7 Artworks From Artnet’s Gallery Network That Our Experts Are Loving This Week

Each week, our gallery liaisons share their favorite works from the Artnet Gallery Network.

Barbara Astman,Red Series: Ping Pong Macquette (1981). Courtesy of Elan Fine Art.
Barbara Astman,Red Series: Ping Pong Macquette (1981). Courtesy of Elan Fine Art.

Every week, we explore the thousands of galleries on the Artnet Gallery Network to highlight the spaces and artworks inspiring us right now. Take a look at our latest picks below.

 

Boris Nzebo
Speed Demon 2 (2019)
Gloria Gallery
Inquire for More Information

Boris Nzebo, Speed Demon 2 (2019). Courtesy of Gloria Gallery

Boris Nzebo, Speed Demon 2 (2019). Courtesy of Gloria Gallery

The multiple layers of this aluminum sculpture by Cameroonian artist Boris Nzebo create an impression of the psychology of urban experience. Its neon tones create a greater sense of depth, drawing attention to the detailed patterning of the many cut-out forms that form this mindscape. This piece balances attention-grabbing freshness with a nuanced reflection of the human experience.

—Carson Wos

 

Nan Goldin
The Crowd, Paternò (2004)
Marian Goodman Gallery
Inquire for More Information

Nan Goldin, The Crowd, Paternò (2004). Courtesy of Marian Goodman Gallery

Nan Goldin, The Crowd, Paternò (2004). Courtesy of Marian Goodman Gallery

Nan Goldin’s The Crowd, Paternò captures the dense human flux and warmth of a seemingly distant pre-covid memory. The blurred figures form a wave in motion, bringing me into their space, feeling the vibrancy and movement of this moment.

—Gillian Ochoa

 

JuanCarlos rLora
Autumn Ghost Town
ArtToSaveLives
Inquire for More Information

JuanCarlos rLora, Autumn Ghost Town. Courtesy of ArtToSaveLives.

JuanCarlos rLora, Autumn Ghost Town. Courtesy of ArtToSaveLives.

JuanCarlos is a conceptual abstract artist who frequently touches on the subject of pollution and the preservation of our planet, visually inspiring viewers through the canvas. On one hand, Autumn Ghost Town represents the artist’s memories walking through down Central Park West in New York, while the abstractions in the sky warn of things to come if we don’t change the way we are treating the earth. The work is Flor’s “Abstract Photo Reality” series which imaginatively combines realism with abstraction. 

—Julia Yook

 

Barbara Astman
Domestic Warrior No. 4 (2015)
Elan Fine Art
Inquire for More Information

Barbara Astman, Domestic Warrior No. 4 (2015). Courtesy of Elan Fine Art.

Barbara Astman, Domestic Warrior No. 4 (2015). Courtesy of Elan Fine Art.

Canadian artist Barbara Astman has received international recognition over the last four decades for her photo-based works. Her works are included in many important collections. Retiring this year as one of Ontario College of Art and Design University’s leading professors, Astman started her own journey there studying sculpture. She often appears in her own works over the years, and much of her recent practice focuses on traces of self-representation, portraying herself through the socio-political progressive lens of femininity. “The Domestic Warrior” series takes a unique look at a daily domestic activity. These organic-looking forms are actually made from lint from the dryer and in her process alters what is normally considered domestic drudgery – the laundry – into a domestic glory. Once Astman began the process of creating the pieces, the work then evolved into a exploration of her family. The success of this series lies in the open interpretation and exploration of the audience’s knowledge and perspective, which often draws delightful conclusions.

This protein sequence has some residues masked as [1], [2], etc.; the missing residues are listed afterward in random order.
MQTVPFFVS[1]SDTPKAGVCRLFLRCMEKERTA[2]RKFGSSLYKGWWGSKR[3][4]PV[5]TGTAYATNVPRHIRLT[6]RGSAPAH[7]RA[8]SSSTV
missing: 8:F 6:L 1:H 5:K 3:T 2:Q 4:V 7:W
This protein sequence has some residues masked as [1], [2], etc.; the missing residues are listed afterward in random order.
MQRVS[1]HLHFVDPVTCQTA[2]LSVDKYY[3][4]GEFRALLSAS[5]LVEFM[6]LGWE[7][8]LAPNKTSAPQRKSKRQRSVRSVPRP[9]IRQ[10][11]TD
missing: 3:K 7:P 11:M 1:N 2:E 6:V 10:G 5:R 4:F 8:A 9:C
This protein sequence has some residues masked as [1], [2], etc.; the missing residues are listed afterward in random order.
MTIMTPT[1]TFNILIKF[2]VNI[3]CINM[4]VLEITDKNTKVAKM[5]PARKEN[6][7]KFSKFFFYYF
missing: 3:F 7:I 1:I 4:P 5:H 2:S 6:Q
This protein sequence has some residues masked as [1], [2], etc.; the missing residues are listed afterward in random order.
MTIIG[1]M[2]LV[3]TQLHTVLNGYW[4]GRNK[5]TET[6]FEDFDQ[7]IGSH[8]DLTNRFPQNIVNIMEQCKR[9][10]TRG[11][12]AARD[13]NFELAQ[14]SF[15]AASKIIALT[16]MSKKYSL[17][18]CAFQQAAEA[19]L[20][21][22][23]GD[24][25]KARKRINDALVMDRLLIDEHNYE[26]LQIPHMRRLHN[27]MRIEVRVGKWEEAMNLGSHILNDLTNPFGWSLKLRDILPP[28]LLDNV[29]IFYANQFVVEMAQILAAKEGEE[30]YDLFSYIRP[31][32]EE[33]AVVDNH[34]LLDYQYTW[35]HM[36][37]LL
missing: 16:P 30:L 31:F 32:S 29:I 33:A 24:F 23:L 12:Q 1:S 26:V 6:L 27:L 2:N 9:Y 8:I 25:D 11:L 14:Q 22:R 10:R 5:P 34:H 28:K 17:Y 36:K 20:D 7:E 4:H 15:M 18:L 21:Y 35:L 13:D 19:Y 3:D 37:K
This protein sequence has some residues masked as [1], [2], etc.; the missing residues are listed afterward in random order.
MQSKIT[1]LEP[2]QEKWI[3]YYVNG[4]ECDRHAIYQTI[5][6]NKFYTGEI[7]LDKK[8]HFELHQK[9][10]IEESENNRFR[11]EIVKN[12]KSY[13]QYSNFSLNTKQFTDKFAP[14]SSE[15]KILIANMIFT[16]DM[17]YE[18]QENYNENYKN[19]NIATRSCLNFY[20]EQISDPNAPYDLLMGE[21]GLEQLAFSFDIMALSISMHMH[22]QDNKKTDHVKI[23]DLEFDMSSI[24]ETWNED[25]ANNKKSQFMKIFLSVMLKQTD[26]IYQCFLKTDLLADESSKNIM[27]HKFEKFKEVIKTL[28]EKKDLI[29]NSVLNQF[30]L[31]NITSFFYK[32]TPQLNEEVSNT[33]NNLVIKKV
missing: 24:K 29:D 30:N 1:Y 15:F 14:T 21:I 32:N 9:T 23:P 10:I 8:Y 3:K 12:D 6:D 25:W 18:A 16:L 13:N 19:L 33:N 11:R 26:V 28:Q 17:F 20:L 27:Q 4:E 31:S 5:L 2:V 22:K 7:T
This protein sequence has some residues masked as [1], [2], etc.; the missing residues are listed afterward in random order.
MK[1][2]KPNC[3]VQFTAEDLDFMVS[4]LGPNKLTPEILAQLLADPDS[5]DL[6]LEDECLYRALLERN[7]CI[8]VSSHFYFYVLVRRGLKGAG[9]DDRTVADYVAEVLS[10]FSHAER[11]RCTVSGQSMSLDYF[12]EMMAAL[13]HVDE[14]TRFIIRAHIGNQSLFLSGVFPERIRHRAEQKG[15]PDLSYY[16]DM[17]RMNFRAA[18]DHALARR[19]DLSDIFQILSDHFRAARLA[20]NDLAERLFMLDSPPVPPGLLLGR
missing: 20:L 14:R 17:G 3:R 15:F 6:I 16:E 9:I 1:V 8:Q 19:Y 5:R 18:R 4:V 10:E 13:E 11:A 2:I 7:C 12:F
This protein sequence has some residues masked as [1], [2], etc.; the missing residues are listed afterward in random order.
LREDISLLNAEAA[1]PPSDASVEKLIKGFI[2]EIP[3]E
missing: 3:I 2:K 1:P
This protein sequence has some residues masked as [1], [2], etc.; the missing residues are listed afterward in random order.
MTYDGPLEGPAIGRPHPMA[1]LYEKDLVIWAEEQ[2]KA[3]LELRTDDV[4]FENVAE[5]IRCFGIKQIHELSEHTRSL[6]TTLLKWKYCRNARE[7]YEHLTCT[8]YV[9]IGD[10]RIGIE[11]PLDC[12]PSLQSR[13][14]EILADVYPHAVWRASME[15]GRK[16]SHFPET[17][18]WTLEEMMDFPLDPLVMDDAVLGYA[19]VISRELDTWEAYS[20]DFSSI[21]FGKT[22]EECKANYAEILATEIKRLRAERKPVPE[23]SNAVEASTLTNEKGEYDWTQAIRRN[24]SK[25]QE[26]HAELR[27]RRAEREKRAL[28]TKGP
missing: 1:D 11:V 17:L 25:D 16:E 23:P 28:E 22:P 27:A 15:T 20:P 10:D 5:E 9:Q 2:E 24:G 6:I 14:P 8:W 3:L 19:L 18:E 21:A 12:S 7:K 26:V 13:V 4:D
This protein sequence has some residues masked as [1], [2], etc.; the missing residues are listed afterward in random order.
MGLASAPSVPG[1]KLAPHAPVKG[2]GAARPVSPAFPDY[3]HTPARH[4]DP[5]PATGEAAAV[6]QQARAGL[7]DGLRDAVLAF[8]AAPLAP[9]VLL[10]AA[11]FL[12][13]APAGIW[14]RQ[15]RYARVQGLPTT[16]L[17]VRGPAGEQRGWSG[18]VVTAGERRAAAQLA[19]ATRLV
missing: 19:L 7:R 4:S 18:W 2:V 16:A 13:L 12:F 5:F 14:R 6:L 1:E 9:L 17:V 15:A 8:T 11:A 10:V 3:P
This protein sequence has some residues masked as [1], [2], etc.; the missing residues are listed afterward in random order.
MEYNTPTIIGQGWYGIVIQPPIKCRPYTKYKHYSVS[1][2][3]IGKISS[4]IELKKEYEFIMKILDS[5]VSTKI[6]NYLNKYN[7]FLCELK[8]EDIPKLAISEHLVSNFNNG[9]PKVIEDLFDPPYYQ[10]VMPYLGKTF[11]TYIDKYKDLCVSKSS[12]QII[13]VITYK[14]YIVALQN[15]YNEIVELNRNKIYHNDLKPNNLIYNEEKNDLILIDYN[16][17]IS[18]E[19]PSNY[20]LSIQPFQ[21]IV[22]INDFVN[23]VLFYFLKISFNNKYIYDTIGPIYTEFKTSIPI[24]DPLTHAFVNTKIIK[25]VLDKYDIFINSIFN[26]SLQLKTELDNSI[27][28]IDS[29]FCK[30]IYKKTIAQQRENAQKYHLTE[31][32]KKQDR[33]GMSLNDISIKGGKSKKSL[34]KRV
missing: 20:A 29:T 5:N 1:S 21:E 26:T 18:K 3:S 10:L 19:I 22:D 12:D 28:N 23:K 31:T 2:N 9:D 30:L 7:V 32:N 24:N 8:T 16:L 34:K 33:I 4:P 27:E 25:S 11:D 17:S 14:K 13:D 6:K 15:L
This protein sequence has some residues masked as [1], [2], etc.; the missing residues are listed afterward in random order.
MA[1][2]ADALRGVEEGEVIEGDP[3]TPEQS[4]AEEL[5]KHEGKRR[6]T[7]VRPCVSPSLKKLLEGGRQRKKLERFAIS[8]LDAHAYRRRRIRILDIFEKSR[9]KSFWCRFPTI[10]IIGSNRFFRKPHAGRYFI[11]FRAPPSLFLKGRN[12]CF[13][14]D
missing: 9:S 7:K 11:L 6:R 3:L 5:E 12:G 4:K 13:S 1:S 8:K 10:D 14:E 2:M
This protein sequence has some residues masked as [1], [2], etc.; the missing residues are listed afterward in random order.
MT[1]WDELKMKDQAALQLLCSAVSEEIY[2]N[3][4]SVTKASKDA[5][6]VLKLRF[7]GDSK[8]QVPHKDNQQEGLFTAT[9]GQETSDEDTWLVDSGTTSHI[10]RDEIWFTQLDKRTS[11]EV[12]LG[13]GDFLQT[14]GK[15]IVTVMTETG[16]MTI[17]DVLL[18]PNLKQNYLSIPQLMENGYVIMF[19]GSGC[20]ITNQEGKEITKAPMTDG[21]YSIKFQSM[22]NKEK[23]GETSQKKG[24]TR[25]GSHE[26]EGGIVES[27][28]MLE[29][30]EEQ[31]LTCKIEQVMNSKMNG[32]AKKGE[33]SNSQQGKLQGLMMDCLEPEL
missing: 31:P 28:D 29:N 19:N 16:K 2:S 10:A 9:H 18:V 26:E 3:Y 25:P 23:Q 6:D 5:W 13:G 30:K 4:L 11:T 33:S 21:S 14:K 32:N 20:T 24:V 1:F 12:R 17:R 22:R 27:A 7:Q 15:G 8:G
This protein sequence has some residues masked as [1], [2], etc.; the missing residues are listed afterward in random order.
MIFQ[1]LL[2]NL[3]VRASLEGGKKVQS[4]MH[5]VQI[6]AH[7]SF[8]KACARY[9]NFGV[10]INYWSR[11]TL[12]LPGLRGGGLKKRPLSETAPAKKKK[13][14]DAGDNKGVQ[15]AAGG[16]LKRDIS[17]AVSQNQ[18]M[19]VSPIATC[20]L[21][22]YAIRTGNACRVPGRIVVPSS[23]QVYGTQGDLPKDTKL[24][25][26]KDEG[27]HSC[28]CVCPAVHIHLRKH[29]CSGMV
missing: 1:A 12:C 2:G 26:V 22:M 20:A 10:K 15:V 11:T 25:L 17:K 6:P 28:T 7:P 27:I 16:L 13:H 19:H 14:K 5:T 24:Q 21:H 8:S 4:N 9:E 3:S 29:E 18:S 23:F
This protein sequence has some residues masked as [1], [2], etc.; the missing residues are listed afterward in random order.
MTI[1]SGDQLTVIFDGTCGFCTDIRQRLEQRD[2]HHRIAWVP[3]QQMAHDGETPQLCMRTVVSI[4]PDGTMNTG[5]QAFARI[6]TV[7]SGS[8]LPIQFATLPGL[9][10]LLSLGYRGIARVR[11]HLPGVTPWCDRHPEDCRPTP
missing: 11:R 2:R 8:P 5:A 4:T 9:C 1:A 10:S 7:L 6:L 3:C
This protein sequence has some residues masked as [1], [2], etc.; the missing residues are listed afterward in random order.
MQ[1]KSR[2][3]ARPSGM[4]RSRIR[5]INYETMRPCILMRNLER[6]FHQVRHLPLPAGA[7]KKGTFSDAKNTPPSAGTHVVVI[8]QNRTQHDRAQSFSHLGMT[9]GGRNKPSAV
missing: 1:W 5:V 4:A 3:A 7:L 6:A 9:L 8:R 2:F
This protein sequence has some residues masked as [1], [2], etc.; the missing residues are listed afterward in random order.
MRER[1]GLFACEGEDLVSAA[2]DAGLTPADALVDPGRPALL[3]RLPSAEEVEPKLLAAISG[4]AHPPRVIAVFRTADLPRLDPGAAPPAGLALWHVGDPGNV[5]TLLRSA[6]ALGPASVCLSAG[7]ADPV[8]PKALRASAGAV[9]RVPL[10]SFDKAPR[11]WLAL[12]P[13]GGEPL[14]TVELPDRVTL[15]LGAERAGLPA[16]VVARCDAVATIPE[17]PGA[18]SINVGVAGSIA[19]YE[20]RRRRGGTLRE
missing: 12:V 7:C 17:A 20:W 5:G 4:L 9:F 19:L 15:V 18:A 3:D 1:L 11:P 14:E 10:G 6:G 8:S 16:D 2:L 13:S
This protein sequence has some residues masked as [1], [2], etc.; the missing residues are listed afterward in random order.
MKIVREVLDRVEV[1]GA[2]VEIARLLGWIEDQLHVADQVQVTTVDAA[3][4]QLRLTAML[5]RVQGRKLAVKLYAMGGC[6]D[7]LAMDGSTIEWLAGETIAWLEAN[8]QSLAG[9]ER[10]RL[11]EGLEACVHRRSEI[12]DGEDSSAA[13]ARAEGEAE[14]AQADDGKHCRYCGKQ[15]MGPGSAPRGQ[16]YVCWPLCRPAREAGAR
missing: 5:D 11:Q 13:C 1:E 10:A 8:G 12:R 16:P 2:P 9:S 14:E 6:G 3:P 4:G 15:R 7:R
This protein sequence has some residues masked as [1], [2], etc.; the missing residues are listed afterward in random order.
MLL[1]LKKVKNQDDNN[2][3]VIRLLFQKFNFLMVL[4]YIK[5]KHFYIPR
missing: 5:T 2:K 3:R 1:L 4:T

—Julia Yook

 

Hiroshi Furuyoshi
Maya (2020)
Rehs Galleries, Inc.
Inquire for More Information

Hiroshi Furuyoshi, Maya (2020). Courtesy of Rehs Galleries, Inc.

Hiroshi Furuyoshi, Maya (2020). Courtesy of Rehs Galleries, Inc.

Hiroshi Furuyoshi’s ultra-realistic paintings are inspired by the great masters as well as his childhood spent in his parents’ antiques shop. Unsurprisingly his paintings often lush backgrounds so realistic that you almost want to reach out for the objects inside.

—Karin Petit

 

Yulia Iosilzon
When Day Passes and Moon Appears (2021)
Carvalho Park
Inquire for More Information

Yulia Iosilzon, When Day Passes and Moon Appears (2021). Courtesy of Carvalho Park.

Yulia Iosilzon, When Day Passes and Moon Appears (2021). Courtesy of Carvalho Park.

Iosilzon’s latest body of work tells a new story in an airy and whimsical setting. This is an appropriate chapter following her 2019 exhibition which was grounded on an earthly paradise. When Day Passes and Moon Appears, can be considered a titular vignette of the artist’s lore. The clouds, translucent fabrics, and iconic figures are all present, further grounding the escapism and serenity apparent in the collection of paintings that even expands into sculptural elements of glazed earthenware.

—Santiago Garcia Cano

 

René Roeser
Surreal Still Life (2018)
Art-Management
Inquire for More Information

René Roeser, Surreal Still Life (2018) Art-Management

René Roeser, Surreal Still Life (2018) Art-Management

Luxembourg-based artist René Roeser follows in the footsteps of the Surrealists by taking everyday objects and scenes and making them strange and unsettling, but his modern photographic techniques mean his work fits perfectly in the 21st Century.

—Sara Carson


Follow Artnet News on Facebook:


Want to stay ahead of the art world? Subscribe to our newsletter to get the breaking news, eye-opening interviews, and incisive critical takes that drive the conversation forward.

Share